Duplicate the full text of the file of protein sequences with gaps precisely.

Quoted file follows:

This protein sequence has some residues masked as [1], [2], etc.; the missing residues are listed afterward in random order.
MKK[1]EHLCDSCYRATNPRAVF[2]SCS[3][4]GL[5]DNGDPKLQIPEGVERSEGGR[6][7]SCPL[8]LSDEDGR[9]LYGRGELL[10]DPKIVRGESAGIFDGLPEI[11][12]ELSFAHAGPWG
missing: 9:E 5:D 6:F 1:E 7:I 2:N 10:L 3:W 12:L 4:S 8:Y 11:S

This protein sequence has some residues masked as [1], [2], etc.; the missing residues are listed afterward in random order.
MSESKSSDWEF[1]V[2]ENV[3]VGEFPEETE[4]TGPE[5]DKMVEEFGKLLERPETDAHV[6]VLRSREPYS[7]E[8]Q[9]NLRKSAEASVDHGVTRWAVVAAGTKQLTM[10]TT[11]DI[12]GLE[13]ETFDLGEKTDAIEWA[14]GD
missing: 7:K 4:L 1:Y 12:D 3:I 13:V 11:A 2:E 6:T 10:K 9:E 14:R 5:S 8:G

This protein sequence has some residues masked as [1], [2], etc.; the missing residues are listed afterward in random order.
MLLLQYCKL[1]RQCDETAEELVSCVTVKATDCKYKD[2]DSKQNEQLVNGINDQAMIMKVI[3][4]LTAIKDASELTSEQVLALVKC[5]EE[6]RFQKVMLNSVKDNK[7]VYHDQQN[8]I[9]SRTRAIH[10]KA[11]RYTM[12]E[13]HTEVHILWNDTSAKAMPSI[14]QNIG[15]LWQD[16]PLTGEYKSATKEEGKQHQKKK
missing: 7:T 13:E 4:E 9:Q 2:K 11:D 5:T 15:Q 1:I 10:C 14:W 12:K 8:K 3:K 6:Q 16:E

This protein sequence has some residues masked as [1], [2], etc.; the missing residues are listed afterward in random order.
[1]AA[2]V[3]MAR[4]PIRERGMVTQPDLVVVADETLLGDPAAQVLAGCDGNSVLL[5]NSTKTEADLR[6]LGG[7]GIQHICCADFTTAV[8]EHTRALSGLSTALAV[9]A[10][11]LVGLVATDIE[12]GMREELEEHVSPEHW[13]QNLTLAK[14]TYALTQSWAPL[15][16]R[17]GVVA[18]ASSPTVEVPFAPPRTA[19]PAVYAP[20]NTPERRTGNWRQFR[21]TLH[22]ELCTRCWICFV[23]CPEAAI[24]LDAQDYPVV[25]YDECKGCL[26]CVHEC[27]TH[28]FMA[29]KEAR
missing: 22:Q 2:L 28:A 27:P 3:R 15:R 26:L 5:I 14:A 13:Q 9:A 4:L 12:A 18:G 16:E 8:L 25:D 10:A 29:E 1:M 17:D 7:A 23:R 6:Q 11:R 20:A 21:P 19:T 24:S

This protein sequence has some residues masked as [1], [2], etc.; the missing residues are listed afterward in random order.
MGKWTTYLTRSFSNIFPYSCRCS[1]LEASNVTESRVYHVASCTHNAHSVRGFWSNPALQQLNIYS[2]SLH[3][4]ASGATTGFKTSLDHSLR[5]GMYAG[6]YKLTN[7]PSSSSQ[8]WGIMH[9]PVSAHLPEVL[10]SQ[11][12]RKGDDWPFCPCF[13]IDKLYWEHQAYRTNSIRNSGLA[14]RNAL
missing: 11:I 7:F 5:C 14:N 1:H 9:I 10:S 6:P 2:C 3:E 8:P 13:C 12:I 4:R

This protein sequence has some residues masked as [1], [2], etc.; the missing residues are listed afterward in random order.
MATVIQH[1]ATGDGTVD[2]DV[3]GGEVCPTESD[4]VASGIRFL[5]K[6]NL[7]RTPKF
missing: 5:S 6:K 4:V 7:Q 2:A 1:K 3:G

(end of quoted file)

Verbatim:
This protein sequence has some residues masked as [1], [2], etc.; the missing residues are listed afterward in random order.
MKK[1]EHLCDSCYRATNPRAVF[2]SCS[3][4]GL[5]DNGDPKLQIPEGVERSEGGR[6][7]SCPL[8]LSDEDGR[9]LYGRGELL[10]DPKIVRGESAGIFDGLPEI[11][12]ELSFAHAGPWG
missing: 9:E 5:D 6:F 1:E 7:I 2:N 10:L 3:W 12:L 4:S 8:Y 11:S

This protein sequence has some residues masked as [1], [2], etc.; the missing residues are listed afterward in random order.
MSESKSSDWEF[1]V[2]ENV[3]VGEFPEETE[4]TGPE[5]DKMVEEFGKLLERPETDAHV[6]VLRSREPYS[7]E[8]Q[9]NLRKSAEASVDHGVTRWAVVAAGTKQLTM[10]TT[11]DI[12]GLE[13]ETFDLGEKTDAIEWA[14]GD
missing: 7:K 4:L 1:Y 12:D 3:I 13:V 11:A 2:E 6:T 10:K 9:E 14:R 5:S 8:G

This protein sequence has some residues masked as [1], [2], etc.; the missing residues are listed afterward in random order.
MLLLQYCKL[1]RQCDETAEELVSCVTVKATDCKYKD[2]DSKQNEQLVNGINDQAMIMKVI[3][4]LTAIKDASELTSEQVLALVKC[5]EE[6]RFQKVMLNSVKDNK[7]VYHDQQN[8]I[9]SRTRAIH[10]KA[11]RYTM[12]E[13]HTEVHILWNDTSAKAMPSI[14]QNIG[15]LWQD[16]PLTGEYKSATKEEGKQHQKKK
missing: 7:T 13:E 4:E 9:Q 2:K 11:D 5:T 15:Q 1:I 10:C 14:W 12:K 8:K 3:K 6:Q 16:E

This protein sequence has some residues masked as [1], [2], etc.; the missing residues are listed afterward in random order.
[1]AA[2]V[3]MAR[4]PIRERGMVTQPDLVVVADETLLGDPAAQVLAGCDGNSVLL[5]NSTKTEADLR[6]LGG[7]GIQHICCADFTTAV[8]EHTRALSGLSTALAV[9]A[10][11]LVGLVATDIE[12]GMREELEEHVSPEHW[13]QNLTLAK[14]TYALTQSWAPL[15][16]R[17]GVVA[18]ASSPTVEVPFAPPRTA[19]PAVYAP[20]NTPERRTGNWRQFR[21]TLH[22]ELCTRCWICFV[23]CPEAAI[24]LDAQDYPVV[25]YDECKGCL[26]CVHEC[27]TH[28]FMA[29]KEAR
missing: 22:Q 2:L 28:A 27:P 3:R 15:R 26:L 5:I 14:A 13:Q 9:A 4:L 12:A 18:G 16:E 8:L 25:D 10:A 29:E 1:M 17:D 7:A 23:R 6:Q 11:R 20:A 21:P 19:T 24:S

This protein sequence has some residues masked as [1], [2], etc.; the missing residues are listed afterward in random order.
MGKWTTYLTRSFSNIFPYSCRCS[1]LEASNVTESRVYHVASCTHNAHSVRGFWSNPALQQLNIYS[2]SLH[3][4]ASGATTGFKTSLDHSLR[5]GMYAG[6]YKLTN[7]PSSSSQ[8]WGIMH[9]PVSAHLPEVL[10]SQ[11][12]RKGDDWPFCPCF[13]IDKLYWEHQAYRTNSIRNSGLA[14]RNAL
missing: 11:I 7:F 5:C 14:N 1:H 9:I 10:S 6:P 2:C 3:E 8:P 13:C 12:I 4:R

This protein sequence has some residues masked as [1], [2], etc.; the missing residues are listed afterward in random order.
MATVIQH[1]ATGDGTVD[2]DV[3]GGEVCPTESD[4]VASGIRFL[5]K[6]NL[7]RTPKF
missing: 5:S 6:K 4:V 7:Q 2:A 1:K 3:G